After a lengthy delay, the City of Hanford is finally home to two fully open retail marijuana dispensaries for recreational uses.
Now, the south Valley city could be home to a third in the near future.
In quick succession, dispensaries HerbNJoy and Caliva opened their doors to customers in Kings County over the summer.
The path to getting legal weed wasn’t easy for Hanford.
After awarding a retail license to Caliva in Sept. 2019, the firm immediately launched delivery services as it faced mounting delays en route to opening their store’s doors in August – nearly two years later.
HerbNJoy, which won its license last July, only earned the opportunity to open its doors after another company – Harvest of Hanford – relinquished its license after failing to make any discernible progress to opening a shop.
Tuesday, Hanford City Council members discussed the possibility of expanding the cannabis industry in the city, with Hanford Police Chief Parker Sever soliciting feedback from lawmakers about the body’s appetite.
A draft ordinance prepared by Hanford officials called for an expansion of the number of retail licenses from two to three.
Hanford City Councilwoman Kalish Morrow pressed for an expansion to four licenses, an increase of two.
Sever said there was concern that a doubling of licenses didn’t necessarily translate to an equal boost in tax revenue for the city’s coffers, adding that new players are likely to cut into sales from the two current Hanford dispensaries.
“I don’t believe that this cuts into the pieces of the pie,” Morrow said of the worries of over-competition. “I think the pie is bigger than we think it is.”
Councilwoman Diane Sharp voiced opposition to an increase in pot shops, pointing to reports she heard that unsavory characters were loitering near shops with more frequency than before they opened.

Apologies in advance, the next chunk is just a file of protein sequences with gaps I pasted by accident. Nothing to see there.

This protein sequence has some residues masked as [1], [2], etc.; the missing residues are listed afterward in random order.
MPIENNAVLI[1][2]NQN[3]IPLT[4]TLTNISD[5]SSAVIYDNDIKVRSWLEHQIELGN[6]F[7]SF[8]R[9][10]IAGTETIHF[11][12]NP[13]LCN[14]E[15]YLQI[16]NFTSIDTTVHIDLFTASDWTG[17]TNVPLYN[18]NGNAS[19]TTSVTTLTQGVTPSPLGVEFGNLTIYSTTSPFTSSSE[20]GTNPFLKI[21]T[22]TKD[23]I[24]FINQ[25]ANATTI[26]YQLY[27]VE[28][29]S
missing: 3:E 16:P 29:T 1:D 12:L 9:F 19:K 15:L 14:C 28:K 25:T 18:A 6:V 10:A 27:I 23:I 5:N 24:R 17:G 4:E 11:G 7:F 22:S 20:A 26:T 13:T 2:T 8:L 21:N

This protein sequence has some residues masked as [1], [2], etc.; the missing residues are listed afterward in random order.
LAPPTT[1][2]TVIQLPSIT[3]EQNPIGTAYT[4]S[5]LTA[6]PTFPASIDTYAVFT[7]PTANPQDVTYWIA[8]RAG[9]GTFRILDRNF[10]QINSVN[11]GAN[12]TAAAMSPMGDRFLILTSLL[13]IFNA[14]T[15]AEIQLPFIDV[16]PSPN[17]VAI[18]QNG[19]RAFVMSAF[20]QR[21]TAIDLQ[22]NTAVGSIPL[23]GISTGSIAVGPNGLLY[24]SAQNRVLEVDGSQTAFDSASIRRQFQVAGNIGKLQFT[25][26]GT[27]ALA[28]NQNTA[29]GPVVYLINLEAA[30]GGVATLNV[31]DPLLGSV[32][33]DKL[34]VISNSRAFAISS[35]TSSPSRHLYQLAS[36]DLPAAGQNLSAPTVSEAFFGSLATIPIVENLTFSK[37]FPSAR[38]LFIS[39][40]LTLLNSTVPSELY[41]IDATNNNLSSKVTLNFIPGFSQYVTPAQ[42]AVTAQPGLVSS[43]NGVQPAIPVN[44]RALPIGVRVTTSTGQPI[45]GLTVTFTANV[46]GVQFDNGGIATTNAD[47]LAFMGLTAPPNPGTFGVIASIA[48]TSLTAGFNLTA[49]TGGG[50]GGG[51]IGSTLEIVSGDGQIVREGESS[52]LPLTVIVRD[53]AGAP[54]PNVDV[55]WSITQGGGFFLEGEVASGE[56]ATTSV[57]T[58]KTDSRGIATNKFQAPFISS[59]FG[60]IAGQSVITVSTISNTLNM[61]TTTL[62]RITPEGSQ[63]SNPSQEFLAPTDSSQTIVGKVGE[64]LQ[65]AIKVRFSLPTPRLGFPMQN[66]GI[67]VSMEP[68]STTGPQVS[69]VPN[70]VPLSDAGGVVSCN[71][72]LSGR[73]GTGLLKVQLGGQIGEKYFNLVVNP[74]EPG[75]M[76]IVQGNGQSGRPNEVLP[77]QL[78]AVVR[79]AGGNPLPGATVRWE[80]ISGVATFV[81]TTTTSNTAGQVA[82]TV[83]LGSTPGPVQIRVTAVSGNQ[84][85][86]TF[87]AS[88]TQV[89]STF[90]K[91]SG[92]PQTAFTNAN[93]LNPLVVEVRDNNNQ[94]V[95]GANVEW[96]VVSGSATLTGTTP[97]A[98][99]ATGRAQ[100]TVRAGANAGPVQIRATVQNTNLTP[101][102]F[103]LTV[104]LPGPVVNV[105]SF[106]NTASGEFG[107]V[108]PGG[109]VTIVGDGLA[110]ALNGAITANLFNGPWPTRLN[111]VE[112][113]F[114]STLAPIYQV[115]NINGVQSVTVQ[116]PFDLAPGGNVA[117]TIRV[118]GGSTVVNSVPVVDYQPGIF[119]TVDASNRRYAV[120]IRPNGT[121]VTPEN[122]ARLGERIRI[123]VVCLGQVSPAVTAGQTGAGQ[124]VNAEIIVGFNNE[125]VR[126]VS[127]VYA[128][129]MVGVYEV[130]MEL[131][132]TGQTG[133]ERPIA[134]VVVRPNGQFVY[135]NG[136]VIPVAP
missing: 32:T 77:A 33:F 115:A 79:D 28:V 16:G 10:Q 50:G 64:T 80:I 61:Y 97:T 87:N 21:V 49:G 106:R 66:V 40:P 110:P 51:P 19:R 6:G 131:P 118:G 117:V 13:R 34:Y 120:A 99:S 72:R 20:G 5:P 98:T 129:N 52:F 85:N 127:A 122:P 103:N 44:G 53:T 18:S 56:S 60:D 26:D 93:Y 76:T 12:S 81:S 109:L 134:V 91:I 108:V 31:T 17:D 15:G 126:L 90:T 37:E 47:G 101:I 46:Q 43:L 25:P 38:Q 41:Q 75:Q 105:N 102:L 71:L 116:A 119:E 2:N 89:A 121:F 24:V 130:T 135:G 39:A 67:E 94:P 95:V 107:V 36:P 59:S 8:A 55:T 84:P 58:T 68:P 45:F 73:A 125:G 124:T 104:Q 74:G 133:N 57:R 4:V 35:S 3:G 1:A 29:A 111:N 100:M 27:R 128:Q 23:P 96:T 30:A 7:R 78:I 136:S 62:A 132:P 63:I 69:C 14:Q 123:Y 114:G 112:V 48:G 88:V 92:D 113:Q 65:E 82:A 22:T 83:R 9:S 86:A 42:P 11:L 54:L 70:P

Asked by Mayor Francisco Ramirez of any criminal issues relative to the two shops, Sever said that the biggest concern has centered around compliance with operational regulations.
One example used was that staff at dispensaries would leave stock rooms open – a common practice in normal retail operations but prohibited by Hanford’s cannabis ordinance.
Beyond that, he had little else to share about criminal impacts.
With the backing of Ramirez, Morrow, and Hanford Councilwoman Amanda Saltray, the license expansion is set to return to the City Council for formal consideration.
If approved, the process will differ slightly from the original process to award the city’s first two licenses, Sever noted.
Previously, Hanford Community Development Director Darlene Mata spearheaded the application process with consulting firm HdL Companies, a frequent collaborator with California municipalities on cannabis licensure procedures.
A future process would move forward without the outside consultant and reliant heavily on Hanford city officials to process and review applications.